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January 2021 in review: mobility

The site theme in January was mobility. You’ll find all the links below to our top new and archived resources on the topic. As always, become a HMMR Plus Members to get complete access to the resources below, and much more content on a variety of topics available in the HMMR Classroom.

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Own your range: getting the most from your ankle mobility

Look around social media and you’ll find that the ankle has become the joint of the moment. Can’t squat well? Must be poor ankle mobility. Set a sprint personal best? Gotta be the ankle stiffness. There is no doubt that good ankle joint function is critical as it is one of the first joints to absorb impact in any ground-based sport. But it is also one of the most complex joints we have and, like any joint, it works in coordination with the whole body. When we look to improve ankle mobility and function we have to keep these points in focus.

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HMMR Podcast Episode 240: The mobility man (with Kelly Starrett)

When it comes to mobility, Kelly Starrett is the man. The topic was almost taboo when he starting teaching the CrossFit community about it. Now he’s working with elite athletes and teams in nearly every sport around the world. On this week’s podcast he joins us to talk about how we need to reframe the conversation around mobility and rethink youth development.

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What I think about when I think about mobility

The site theme this month is mobility. Mobility is a term that’s been a bit bastardized. Kelly Starrett, who will join the HMMR Podcast next week, helped popularize the term and even he told us the term has now come to mean everything and nothing just like the word “core” or “functional.” I’ve done a lot of research on mobility this month, and it has helped me shape my own thoughts on the topic. I wanted to share a few ideas about how I understand mobility and its role in the performance equation.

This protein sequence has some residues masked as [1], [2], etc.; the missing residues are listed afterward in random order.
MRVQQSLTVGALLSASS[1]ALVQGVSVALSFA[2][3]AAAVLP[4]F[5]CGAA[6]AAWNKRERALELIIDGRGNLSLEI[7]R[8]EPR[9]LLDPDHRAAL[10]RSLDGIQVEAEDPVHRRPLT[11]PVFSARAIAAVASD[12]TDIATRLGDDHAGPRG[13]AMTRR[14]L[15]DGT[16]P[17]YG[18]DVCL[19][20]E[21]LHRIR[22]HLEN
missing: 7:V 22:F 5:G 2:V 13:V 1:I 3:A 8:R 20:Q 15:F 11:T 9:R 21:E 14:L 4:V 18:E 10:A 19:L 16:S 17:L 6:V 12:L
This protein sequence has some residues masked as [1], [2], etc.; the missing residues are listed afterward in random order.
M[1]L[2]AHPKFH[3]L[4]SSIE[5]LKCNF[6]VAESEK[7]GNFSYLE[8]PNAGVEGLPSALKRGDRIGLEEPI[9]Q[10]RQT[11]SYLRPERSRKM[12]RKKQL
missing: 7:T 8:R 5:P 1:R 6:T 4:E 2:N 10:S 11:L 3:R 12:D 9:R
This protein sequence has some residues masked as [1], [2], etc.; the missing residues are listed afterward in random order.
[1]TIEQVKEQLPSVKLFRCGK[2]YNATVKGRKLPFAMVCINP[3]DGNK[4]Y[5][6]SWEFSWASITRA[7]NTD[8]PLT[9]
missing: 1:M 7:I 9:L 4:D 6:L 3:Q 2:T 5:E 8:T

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What’s in a word: why we need to think beyond flexibility and mobility

“Strength and conditioning”—the collective sobriquet most often assigned to the profession of training athletes to soar toward the upper limits of their potential—is an amalgam of two tremendously elastic and ill-defined words. They are among many terms in the coaching lexicon that are, most often, used without much concern for their precise meaning.

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Improving mobility for weightlifting

The sport of weightlifting requires speed, strength, coordination, and mobility all packed together with skill. Anyone can pick something off the floor, but picking something heavy up and lifting it above the head is much more difficult. Even the strongest individuals can only lift heavy weights so far off the floor. Therefore, in order to lift, you have to get under the bar. And do it quickly under time constraints. This is the essence of weightlifting and distinguishes it from the other ‘strength’ sports such as powerlifting and strongman.

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HMMR Podcast Episode 220: The shark tank (with Mike Potenza)

On our last episode we looked at how some youth and amateur coaches are dealing with the current pandemic. This week we get some feedback from the pro level with Mike Potenza. He shares how the San Jose Sharks are managing their athletes through this situation and how that compares to a typical offseason approach. We also discuss training flexibility, his in-season training philosophy, player monitoring, and more. Read more

HMMR Podcast Episode 219: Pandemic training roundtable

We are entering uncharted territory for coaches. The current pandemic as turned our life, our cities, our culture, and our teams into chaos. Sport will always play a back seat to the greater society, but coaches can still be more important than ever in these difficult times. For athletes, some sort of activity can help keep their minds off all the stress around them. On this week’s podcast we invite some coaches from our team of contributors to share how they are managing their team and specific training methods they are turning to. Read more

Long and strong: why athletes need both

As young people go through their growth spurts their bones become longer. In the short term this can be detrimental to skill and strength as they become accustomed to their longer levers. They have become long, but not strong. Imagine rolling modeling clay out on a table. You start off with a solid ball and watch as it gradually gets longer and thinner. You pick it up and it flops around, useful for shaping, but more likely to fall apart. Read more